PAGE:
# Key Technique in Airborne SAR Mechanic Scanning Mode

## Mechanic Scanning Mode and the Principle of DBS

In the mechanic scanning mode, in the existence of the antenna scanning, a target in the observation area has a shorter observation time compared with the stripmap SAR mode. Therefore, the resolution of the mechanic scanning mode is lower than that of the stripmap SAR mode, and the imaging geometry is different [2].

The geometry of mechanic scanning system is illustrated in Fig. 4.1. The aircraft flies at velocity V_{a} along axis x. The angle between beam center and axis y is в. The 3-dB azimuth beam-width is denoted as Дв. The antenna is scanning along azimuth direction at constant speed в. The nearest slant range from O to the ground is R_{0}, and the instantaneous slant range from O to B is denoted as *R(t _{a}).*

The Doppler centroid along the LOS can be expressed as

**Fig. 4.1 ****Geometry of a mechanic scanning system**

The Doppler bandwidth *Dfd* (h) can be expressed as

According to Eq. 4.2.2, the Doppler bandwidth is linearly correlated to the beam-width. The principle of DBS technique is: since targets from different azimuth cells have different Doppler frequency, the division of azimuth spectrum can be regarded as the division of azimuth beam. Therefore, the azimuth angle resolution can be improved by operating narrowband filtering of azimuth frequency band. In practice, narrowband filter can be achieved by Fourier transform.

An important parameter in DBS imaging is Sharpening ratio. Sharpening ratio N represents the ratio of bandwidth to sub-bandwidth, which determines the azimuth resolution. Sharpening ratio N can be defined as

where *Sf _{d}* and

*SO*denote Doppler resolution and beam resolution, respectively.

*Sf*can be defined as

_{d }

where *T _{a}* is azimuth synthetic time, M is the number of coherent pulses [3]. Substituting Eq. 4.2.2 and Eq. 4.2.4 into Eq. 4.2.3, it yields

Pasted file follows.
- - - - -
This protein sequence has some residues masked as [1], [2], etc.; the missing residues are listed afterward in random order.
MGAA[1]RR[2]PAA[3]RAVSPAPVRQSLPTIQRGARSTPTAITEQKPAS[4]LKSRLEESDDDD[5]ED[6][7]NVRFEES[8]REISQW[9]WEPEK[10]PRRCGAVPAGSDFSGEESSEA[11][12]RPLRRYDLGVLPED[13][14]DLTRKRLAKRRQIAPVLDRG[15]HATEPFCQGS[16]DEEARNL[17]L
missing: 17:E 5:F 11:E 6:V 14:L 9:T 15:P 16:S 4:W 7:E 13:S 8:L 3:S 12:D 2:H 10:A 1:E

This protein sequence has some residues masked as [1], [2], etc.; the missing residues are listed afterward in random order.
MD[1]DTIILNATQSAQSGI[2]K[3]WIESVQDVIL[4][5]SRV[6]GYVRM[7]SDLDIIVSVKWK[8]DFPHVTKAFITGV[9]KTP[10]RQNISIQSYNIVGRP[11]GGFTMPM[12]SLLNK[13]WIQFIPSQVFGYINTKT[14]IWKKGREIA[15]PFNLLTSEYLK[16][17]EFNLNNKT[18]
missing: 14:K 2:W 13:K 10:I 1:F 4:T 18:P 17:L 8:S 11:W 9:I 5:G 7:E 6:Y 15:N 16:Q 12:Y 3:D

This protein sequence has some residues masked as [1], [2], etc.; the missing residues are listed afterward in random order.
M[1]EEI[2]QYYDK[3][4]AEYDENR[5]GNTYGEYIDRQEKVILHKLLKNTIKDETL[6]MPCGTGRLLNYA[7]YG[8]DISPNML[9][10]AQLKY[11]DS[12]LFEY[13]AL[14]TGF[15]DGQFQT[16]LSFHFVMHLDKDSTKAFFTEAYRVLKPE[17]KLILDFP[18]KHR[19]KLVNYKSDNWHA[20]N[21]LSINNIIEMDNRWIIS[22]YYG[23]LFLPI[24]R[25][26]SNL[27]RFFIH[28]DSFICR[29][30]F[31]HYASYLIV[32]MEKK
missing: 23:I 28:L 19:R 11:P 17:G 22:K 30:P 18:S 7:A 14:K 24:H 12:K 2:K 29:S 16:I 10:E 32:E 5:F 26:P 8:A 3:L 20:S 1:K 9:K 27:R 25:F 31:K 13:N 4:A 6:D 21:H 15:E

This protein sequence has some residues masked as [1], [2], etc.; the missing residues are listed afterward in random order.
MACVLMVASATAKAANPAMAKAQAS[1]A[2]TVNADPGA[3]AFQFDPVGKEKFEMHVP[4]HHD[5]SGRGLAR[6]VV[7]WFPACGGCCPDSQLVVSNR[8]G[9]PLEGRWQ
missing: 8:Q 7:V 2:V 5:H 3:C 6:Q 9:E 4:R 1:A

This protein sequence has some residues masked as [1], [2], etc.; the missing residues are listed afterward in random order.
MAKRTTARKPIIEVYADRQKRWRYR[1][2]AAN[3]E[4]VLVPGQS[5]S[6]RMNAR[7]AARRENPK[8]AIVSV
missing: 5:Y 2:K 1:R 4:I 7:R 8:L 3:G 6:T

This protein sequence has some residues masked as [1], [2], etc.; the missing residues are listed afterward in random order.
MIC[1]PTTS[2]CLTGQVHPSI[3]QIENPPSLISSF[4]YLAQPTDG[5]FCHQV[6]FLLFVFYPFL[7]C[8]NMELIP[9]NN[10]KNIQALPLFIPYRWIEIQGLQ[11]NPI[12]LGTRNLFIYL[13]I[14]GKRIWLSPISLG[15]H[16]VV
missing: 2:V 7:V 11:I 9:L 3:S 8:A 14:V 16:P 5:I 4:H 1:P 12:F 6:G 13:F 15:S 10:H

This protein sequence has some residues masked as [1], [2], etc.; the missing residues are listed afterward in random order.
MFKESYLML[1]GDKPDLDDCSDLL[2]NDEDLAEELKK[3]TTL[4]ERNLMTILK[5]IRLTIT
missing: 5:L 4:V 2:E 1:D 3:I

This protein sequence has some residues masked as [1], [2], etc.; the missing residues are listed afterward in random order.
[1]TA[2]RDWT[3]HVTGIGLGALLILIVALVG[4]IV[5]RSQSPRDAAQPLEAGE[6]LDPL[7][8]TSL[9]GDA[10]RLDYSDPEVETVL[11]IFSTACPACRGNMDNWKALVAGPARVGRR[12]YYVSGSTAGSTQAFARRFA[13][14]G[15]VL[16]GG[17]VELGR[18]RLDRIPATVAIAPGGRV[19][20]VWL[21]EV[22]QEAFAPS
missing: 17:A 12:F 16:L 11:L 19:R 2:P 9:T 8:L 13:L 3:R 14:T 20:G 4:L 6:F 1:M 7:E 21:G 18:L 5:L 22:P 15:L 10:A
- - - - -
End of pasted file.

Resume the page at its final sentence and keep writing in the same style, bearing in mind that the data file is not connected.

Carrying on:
In practice, the narrowband filter of a traditional DBS algorithm can be achieved by Fourier transform. Therefore, the DBS algorithm is highly simple and suited for real-time processing. The processing steps of the traditional DBS algorithm are illustrated in Fig. 4.2. After imaging each frame by DBS, operations such as non-coherent integration, coordinate transformation, and image stitching are also required [4]. However, these steps are not relevant to the imaging quality of each frame, so these are not discussed in this chapter.

In Fig. 4.1, *R(t _{a})* can be expressed as

After Taylor expansion, R(t_{a}) can be approximated as

where Ф(t^) is the quadratic azimuth phase and can be neglected in mechanic scanning system.

The echo of a point target in mechanic scanning system can be expressed as

where *P _{0}* represents backscattering coefficient, X denotes wavelength, K

_{r}stands for frequency modulation rate, c is light speed, t

_{a}and t

_{r}denote azimuth and range time, respectively.

Substitute Eq. 4.2.7 into Eq. 4.2.8, and transform Eq. 4.2.8 into range-frequency domain, then it can be rewritten as

The last term of Eq. 4.2.9 is the RCM, and must be corrected during DBS imaging.

**Fig. 4.2 ****Flowchart of the traditional DBS algorithm**